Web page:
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Periodontal disease is caused by a bacterial infection that can spread around the root of the teeth. The condition can cause tooth bone reduction and if left untreated can damage your teeth and cause tooth loss. Since it involves harm to the gums and the supporting bone structure beneath them, it is recommended to get treatment in its earliest stages. Research points to possible health effects of periodontal disease that go beyond your mouth and affects every sites and functions of a body.

Causes.

Dental plaque, pale-yellow biofilm develops on teeth as a result of accumulation of bacteria that try to attach themselves to the tooth’s smooth surface. While brushing teeth should be able to get rid of plaque, it usually builds up naturally within a day or so, and over time, hardens into tartar which is much harder to remove. Cleaning the surface requires a professional help. The plaque then progressively damage teeth and surrounding tissue, causing gingivitis. This can further lead to the formation of pockets filled up with bacteria between the teeth and gums. The bacterial toxins thus become hazardous and our immune system destroys the bone and connective tissue that hold teeth together and in place. This leads to teeth becoming loose and eventually can fall out.

Symptoms.

Healthy gums are pale pink and firm and with Periodontal Disease, you can note some of the changes, including:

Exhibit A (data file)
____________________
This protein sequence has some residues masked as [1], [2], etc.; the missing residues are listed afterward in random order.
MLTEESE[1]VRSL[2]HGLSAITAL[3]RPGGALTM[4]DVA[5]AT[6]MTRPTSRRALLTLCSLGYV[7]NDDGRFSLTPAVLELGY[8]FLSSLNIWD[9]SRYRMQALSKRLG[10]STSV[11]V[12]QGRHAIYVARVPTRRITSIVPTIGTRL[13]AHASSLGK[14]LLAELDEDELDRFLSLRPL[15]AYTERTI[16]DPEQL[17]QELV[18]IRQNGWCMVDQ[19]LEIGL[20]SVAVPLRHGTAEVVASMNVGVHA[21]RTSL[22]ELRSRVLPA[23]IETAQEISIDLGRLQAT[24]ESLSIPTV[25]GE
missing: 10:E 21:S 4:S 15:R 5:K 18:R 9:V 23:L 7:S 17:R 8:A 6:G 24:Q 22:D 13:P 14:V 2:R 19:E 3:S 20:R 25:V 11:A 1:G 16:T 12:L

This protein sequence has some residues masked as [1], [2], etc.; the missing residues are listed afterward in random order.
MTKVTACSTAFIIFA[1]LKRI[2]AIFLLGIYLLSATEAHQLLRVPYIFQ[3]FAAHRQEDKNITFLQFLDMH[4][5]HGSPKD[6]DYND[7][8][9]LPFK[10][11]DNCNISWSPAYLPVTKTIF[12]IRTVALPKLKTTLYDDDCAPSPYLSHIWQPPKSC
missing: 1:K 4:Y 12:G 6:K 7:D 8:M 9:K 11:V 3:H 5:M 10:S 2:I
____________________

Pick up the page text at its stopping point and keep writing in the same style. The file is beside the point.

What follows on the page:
• Bright red, purplish, or swollen gums
  • Bad breath
  • Tender or bleeding gums
  • Receding gums
  • Bad taste in mouth
  • New spaces between teeth
  • Sensitive teeth
  • Loose teeth
  • Painful chewing

 You may also notice a change in the way your teeth fit together when biting.

Treatment.

Depending on the severity and the extent of the gum disease, both non-surgical and surgical treatments are available in order to control the infection.

Nonsurgical Treatments

Scaling: Involves the removal of tartar and bacteria from teeth and beneath the gum line, through a deep cleaning method.

Root planing: Involves smoothing the root surfaces to block further buildup of tartar and bacterial toxins that contribute to the disease.

Medications: Include topical antibiotics such as mouth rinses and gels in order to control bacteria and shrink periodontal pockets.

Surgical treatments

Flap surgery: Also called pocket reduction surgery, the procedure involves lifting back gum tissue and exposing the roots for an effective scaling and root planing treatment.

Soft tissue grafts: Tissue from the roof of the mouth is relocated to the gum line in order to prevent further gum loss. The treatment also ensures covering of exposed roots and improved appearance.

Bone grafting: Performed when the bone has been destroyed to prevent tooth loss by holding it in place and promote bone regrowth.

Guided tissue regeneration: Biocompatible fabric is placed between the bone and tooth to prevent unwanted tissue from growing and allowing bone regrowth.

Enamel matrix derivative: Involves the application of gel to a diseases root to stimulate healthy one and tissue growth.

The above mentioned treatment will only bring results if the patient keeps up with daily oral care at home. Also modifying certain behaviors, like quitting tobacco and smoking can improve the treatment outcome.